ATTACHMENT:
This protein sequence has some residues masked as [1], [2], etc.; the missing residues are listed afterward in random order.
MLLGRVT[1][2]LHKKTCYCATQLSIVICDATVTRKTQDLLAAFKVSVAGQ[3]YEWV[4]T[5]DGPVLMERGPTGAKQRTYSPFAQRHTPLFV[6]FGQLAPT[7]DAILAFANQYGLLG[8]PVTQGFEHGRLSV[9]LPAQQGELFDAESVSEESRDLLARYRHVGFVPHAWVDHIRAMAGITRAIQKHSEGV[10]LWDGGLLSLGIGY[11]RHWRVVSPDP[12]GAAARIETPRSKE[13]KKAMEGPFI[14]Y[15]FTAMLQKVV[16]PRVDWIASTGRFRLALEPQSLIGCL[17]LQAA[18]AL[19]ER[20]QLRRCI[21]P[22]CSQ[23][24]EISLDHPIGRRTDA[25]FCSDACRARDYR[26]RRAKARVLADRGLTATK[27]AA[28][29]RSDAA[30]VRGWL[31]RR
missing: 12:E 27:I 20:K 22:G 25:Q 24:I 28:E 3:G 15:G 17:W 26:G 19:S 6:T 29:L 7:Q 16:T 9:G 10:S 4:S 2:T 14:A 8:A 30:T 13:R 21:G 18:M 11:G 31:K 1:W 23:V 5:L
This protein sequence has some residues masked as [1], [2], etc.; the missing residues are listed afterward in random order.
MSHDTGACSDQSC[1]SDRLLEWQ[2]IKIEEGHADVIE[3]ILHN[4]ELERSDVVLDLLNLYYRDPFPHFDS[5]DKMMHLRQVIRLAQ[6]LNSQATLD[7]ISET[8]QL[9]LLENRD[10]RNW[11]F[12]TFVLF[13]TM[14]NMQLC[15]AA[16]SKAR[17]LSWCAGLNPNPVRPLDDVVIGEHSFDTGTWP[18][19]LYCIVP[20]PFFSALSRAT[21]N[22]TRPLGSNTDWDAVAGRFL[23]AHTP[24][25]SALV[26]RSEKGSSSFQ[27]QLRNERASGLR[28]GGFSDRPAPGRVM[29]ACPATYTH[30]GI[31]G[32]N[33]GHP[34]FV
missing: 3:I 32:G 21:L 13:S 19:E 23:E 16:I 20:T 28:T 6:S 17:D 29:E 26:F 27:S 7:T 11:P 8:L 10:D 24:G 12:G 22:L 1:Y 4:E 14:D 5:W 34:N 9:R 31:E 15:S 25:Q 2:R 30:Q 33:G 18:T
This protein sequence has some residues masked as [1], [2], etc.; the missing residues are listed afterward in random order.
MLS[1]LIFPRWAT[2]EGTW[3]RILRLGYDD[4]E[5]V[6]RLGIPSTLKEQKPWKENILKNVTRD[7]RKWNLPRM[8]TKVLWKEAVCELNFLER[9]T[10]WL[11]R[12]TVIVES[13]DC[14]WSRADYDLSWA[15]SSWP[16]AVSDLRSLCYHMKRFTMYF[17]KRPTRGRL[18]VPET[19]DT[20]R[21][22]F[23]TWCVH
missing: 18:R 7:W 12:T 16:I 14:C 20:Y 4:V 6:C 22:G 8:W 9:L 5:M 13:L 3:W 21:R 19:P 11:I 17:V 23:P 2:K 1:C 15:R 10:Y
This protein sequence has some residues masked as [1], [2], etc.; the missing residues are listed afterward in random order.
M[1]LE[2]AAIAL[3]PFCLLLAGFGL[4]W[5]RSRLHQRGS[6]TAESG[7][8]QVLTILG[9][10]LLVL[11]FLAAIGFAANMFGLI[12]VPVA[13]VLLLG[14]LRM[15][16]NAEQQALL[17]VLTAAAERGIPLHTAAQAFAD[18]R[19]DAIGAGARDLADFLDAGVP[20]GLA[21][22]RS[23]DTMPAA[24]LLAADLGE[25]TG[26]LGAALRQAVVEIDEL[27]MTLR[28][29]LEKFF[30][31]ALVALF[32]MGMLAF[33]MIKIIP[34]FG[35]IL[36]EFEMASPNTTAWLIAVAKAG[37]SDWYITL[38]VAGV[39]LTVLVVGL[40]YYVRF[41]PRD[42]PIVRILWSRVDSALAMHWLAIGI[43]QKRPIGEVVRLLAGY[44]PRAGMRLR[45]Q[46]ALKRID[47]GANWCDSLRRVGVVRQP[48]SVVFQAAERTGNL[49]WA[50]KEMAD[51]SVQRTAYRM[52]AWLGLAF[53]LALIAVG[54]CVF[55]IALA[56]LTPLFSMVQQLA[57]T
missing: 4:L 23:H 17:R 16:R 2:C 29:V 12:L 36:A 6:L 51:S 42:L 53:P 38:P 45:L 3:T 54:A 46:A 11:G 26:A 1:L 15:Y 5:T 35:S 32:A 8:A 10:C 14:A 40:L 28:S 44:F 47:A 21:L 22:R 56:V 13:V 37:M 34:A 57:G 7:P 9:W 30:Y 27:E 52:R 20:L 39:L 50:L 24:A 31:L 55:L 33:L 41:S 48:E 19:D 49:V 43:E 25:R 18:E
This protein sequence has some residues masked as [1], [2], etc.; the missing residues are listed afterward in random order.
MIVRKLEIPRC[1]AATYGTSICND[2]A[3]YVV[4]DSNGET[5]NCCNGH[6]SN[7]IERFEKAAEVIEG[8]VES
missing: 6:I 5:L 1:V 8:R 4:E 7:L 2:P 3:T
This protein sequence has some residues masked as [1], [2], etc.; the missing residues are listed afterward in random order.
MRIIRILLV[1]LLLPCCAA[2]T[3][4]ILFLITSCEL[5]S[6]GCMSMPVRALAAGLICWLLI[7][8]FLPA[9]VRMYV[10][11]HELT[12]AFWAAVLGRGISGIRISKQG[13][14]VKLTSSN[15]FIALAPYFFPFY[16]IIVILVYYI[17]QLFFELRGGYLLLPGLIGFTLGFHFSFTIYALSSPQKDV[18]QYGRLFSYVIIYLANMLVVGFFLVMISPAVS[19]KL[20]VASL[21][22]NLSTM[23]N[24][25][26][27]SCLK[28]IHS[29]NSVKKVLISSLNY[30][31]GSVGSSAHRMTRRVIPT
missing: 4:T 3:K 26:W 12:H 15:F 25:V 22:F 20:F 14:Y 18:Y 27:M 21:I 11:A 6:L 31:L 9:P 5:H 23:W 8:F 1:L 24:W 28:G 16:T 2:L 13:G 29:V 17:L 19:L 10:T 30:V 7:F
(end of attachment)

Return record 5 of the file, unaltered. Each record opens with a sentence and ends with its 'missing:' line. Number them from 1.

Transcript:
This protein sequence has some residues masked as [1], [2], etc.; the missing residues are listed afterward in random order.
MIVRKLEIPRC[1]AATYGTSICND[2]A[3]YVV[4]DSNGET[5]NCCNGH[6]SN[7]IERFEKAAEVIEG[8]VES
missing: 6:I 5:L 1:V 8:R 4:E 7:L 2:P 3:T